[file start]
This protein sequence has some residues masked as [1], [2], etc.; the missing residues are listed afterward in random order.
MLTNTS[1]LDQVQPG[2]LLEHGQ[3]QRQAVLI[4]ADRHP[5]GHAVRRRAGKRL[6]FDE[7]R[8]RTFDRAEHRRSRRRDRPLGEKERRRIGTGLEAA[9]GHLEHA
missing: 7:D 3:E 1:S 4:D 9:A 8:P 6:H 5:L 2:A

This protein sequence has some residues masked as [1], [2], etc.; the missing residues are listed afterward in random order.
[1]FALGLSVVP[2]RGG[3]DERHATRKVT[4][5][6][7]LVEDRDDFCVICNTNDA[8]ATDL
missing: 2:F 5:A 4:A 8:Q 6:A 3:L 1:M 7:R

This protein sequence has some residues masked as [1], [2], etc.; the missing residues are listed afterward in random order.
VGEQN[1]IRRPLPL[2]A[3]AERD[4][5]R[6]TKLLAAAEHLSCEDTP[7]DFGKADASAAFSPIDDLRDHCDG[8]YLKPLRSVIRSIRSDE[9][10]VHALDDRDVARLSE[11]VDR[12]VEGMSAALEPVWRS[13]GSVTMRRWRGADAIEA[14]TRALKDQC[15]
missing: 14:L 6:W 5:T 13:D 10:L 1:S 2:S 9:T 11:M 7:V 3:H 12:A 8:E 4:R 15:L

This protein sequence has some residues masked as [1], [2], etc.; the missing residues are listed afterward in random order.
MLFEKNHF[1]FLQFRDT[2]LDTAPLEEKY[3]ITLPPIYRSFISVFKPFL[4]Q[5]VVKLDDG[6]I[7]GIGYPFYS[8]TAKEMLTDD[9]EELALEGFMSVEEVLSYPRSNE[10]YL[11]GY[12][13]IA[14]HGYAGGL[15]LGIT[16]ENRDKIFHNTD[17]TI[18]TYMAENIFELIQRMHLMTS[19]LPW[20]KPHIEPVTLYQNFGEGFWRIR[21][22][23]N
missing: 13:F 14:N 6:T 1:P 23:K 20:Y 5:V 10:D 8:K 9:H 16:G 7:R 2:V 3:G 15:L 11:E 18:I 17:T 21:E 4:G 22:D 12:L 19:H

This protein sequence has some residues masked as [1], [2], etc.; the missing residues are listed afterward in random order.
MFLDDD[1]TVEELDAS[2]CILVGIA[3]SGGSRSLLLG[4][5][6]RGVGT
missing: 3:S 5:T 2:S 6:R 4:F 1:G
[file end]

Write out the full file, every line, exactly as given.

This protein sequence has some residues masked as [1], [2], etc.; the missing residues are listed afterward in random order.
MLTNTS[1]LDQVQPG[2]LLEHGQ[3]QRQAVLI[4]ADRHP[5]GHAVRRRAGKRL[6]FDE[7]R[8]RTFDRAEHRRSRRRDRPLGEKERRRIGTGLEAA[9]GHLEHA
missing: 7:D 3:E 1:S 4:D 9:A 8:P 6:H 5:L 2:A

This protein sequence has some residues masked as [1], [2], etc.; the missing residues are listed afterward in random order.
[1]FALGLSVVP[2]RGG[3]DERHATRKVT[4][5][6][7]LVEDRDDFCVICNTNDA[8]ATDL
missing: 2:F 5:A 4:A 8:Q 6:A 3:L 1:M 7:R

This protein sequence has some residues masked as [1], [2], etc.; the missing residues are listed afterward in random order.
VGEQN[1]IRRPLPL[2]A[3]AERD[4][5]R[6]TKLLAAAEHLSCEDTP[7]DFGKADASAAFSPIDDLRDHCDG[8]YLKPLRSVIRSIRSDE[9][10]VHALDDRDVARLSE[11]VDR[12]VEGMSAALEPVWRS[13]GSVTMRRWRGADAIEA[14]TRALKDQC[15]
missing: 14:L 6:W 5:T 13:D 10:L 1:S 2:S 9:T 11:M 7:V 3:H 12:A 8:E 4:R 15:L

This protein sequence has some residues masked as [1], [2], etc.; the missing residues are listed afterward in random order.
MLFEKNHF[1]FLQFRDT[2]LDTAPLEEKY[3]ITLPPIYRSFISVFKPFL[4]Q[5]VVKLDDG[6]I[7]GIGYPFYS[8]TAKEMLTDD[9]EELALEGFMSVEEVLSYPRSNE[10]YL[11]GY[12][13]IA[14]HGYAGGL[15]LGIT[16]ENRDKIFHNTD[17]TI[18]TYMAENIFELIQRMHLMTS[19]LPW[20]KPHIEPVTLYQNFGEGFWRIR[21][22][23]N
missing: 13:F 14:N 6:T 1:P 23:K 20:Y 5:V 10:D 8:K 9:H 16:G 7:R 2:V 3:G 15:L 11:E 18:I 17:T 21:E 4:G 22:D 12:L 19:H

This protein sequence has some residues masked as [1], [2], etc.; the missing residues are listed afterward in random order.
MFLDDD[1]TVEELDAS[2]CILVGIA[3]SGGSRSLLLG[4][5][6]RGVGT
missing: 3:S 5:T 2:S 6:R 4:F 1:G